Under the Big Tent

Under the Big Tent

By Michael Reed

One of the busiest places at the WGI World Championships is the large exhibitor area otherwise known as “The Tent.” There are many moving parts involved in ensuring it is a positive experience for everybody. The man responsible for making sure the expo area runs as smooth as possible is Middleton, Wisconsin’s Dave Davis. In his 30+ years of service, he has cut oranges, provided judge security, unit movement, sold programs, worked the parking lot, and was an Assistant Site Manger. For the last sixteen years, he has been the ‘tent guy.’ One other important role he fulfills is overseeing the scholarship committee.

His time in Dayton begins before most people have even thought of packing their bags. “I get here the Sunday before guard starts. Monday morning I meet with people from the tent to help get it set up and aligned. Tuesday I work with trade show people to make sure the booths get set up. Vendors move in on Tuesday. The Sunday between weeks is laundry day and we start over on Tuesday. I stay just over two weeks.”

Davis remembered what the Expo area was like when he took it over. “The expo area was in what is now the concession area. It grew and went out on the ends of the concourse. We went up into what is now Time Warner Flight Deck. There were no windows, no heat, no air conditioning.”

The expo moved outside after an arena renovation was done around 2001. In the last two years, the tent dimensions have grown to 84 x 231 feet. Dave did mention one remarkable fact: “If you go on google maps, scroll on UD Arena and scroll down on parking lot, you can actually see the sealant that is used on curbs and can see how we’ve grown over the years.”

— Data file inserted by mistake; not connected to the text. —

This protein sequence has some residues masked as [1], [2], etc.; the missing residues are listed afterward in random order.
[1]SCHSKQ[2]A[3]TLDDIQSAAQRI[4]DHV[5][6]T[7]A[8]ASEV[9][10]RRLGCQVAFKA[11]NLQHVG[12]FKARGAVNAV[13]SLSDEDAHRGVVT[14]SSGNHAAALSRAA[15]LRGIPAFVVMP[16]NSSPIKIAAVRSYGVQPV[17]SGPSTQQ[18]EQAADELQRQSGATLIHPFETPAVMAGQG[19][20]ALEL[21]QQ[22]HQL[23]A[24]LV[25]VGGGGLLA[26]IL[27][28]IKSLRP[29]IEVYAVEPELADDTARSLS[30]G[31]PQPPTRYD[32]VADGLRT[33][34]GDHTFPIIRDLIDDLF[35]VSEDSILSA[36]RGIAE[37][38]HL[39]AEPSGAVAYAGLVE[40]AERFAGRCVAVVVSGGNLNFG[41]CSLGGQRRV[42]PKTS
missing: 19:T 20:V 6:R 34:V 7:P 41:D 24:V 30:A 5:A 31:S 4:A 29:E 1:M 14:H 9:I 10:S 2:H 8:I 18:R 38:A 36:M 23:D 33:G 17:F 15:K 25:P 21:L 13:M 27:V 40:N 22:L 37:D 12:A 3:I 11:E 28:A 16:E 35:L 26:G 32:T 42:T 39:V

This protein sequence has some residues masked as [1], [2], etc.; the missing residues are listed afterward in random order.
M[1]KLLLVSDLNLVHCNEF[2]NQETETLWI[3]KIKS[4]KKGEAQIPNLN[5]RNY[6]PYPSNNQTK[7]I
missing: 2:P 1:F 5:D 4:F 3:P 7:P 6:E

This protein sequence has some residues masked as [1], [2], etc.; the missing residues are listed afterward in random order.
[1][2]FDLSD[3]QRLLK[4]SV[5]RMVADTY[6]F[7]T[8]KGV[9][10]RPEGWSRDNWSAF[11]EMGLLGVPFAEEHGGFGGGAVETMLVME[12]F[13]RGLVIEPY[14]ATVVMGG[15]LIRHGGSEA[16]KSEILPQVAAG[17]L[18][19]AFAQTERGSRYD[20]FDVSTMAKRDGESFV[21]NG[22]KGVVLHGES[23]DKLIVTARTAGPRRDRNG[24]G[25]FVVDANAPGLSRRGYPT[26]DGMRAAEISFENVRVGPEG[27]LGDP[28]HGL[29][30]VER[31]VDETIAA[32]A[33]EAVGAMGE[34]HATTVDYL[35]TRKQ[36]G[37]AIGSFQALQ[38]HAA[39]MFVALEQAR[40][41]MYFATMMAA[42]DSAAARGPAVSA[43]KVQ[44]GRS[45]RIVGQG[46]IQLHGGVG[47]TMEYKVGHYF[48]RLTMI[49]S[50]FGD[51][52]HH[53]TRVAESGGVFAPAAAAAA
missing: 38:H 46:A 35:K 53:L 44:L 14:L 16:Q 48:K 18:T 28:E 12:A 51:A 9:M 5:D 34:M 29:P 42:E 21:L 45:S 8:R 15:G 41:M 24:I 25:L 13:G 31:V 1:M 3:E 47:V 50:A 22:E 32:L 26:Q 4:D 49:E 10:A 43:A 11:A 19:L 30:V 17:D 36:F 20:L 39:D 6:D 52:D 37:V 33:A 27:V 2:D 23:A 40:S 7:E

Dave talked about his work on the Scholarship committee.  “Early on we gave $1,000 away, and then grew to $8,000. We now give out about $25,000 each year. We used to have a box of paper applications. We now have online links that the committee can go to and look at each application. I’m proud of the fact we’ve given out well over six figures over the years we’ve been doing this.” For 2016, 108 students applied.  

In his younger days, he was an instructor. One of his star pupils is current Avon Guard Director Daniel Wiles. This year, the Avon guard was given a fun assignment to do while in Dayton- complete a scavenger hunt. One of the items on the list was for the members to find a WGI staff member who taught their director. Davis laughed when speaking about how a number of guard girls stood right by him but didn’t ask him if he was the one.

When asked why he continues to come back after all these years, Davis answered without hesitation. “It’s the kids. For guard, one of greatest places I’ve been able to stand is in the tunnel before Finale. To see all the kids cheering each other, cracking jokes, kissing the wall of tunnel… so many things the public never gets to see. For percussion, you see kids in lot cheering on friends.  They’re all learning about life.  I keep coming back for the kids. There’s no other way to put it.”

About the Author: Michael Reed provides online and print media content for WGI, Bands of America, and Drum Corps International. 2016 marks his fifteenth year of writing for WGI. He is an active music arranger, composer, and all-around avid pageantry fan. Michael was a member of the Cavaliers Drum and Bugle Corps and holds a bachelor’s degree in music composition and music education from Ball State University. He currently works in the health care field and resides in Fishers, Indiana.